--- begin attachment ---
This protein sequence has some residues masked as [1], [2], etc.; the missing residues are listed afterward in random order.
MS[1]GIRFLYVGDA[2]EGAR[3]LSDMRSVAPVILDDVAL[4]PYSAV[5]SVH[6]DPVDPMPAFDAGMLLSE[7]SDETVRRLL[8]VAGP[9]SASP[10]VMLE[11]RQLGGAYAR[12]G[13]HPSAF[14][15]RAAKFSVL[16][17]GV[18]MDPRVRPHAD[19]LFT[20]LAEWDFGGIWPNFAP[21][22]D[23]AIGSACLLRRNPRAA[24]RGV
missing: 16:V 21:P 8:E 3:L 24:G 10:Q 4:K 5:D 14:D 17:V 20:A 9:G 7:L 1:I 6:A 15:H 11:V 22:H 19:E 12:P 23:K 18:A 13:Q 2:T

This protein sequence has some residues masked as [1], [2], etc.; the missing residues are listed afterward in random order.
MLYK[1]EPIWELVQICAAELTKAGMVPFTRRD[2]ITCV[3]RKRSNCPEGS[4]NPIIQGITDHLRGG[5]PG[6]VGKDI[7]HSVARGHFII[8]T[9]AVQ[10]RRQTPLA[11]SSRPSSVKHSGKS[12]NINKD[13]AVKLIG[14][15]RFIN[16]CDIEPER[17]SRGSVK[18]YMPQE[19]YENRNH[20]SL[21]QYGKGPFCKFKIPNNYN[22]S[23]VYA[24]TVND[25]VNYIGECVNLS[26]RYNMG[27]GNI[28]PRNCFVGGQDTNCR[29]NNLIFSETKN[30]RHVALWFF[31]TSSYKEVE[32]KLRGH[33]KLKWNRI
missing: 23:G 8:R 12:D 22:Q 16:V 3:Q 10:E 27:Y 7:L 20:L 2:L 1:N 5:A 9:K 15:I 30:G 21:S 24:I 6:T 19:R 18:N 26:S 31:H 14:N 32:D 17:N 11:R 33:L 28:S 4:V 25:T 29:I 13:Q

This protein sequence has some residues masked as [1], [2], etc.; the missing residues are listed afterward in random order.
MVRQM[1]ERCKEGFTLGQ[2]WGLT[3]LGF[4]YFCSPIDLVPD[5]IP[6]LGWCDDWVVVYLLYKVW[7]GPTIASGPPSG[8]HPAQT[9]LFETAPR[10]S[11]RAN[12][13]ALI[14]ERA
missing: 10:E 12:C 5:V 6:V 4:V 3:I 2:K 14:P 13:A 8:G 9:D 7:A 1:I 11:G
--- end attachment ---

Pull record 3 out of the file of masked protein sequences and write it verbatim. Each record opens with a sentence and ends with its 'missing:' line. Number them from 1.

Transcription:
This protein sequence has some residues masked as [1], [2], etc.; the missing residues are listed afterward in random order.
MVRQM[1]ERCKEGFTLGQ[2]WGLT[3]LGF[4]YFCSPIDLVPD[5]IP[6]LGWCDDWVVVYLLYKVW[7]GPTIASGPPSG[8]HPAQT[9]LFETAPR[10]S[11]RAN[12][13]ALI[14]ERA
missing: 10:E 12:C 5:V 6:V 4:V 3:I 2:K 14:P 13:A 8:G 9:D 7:A 1:I 11:G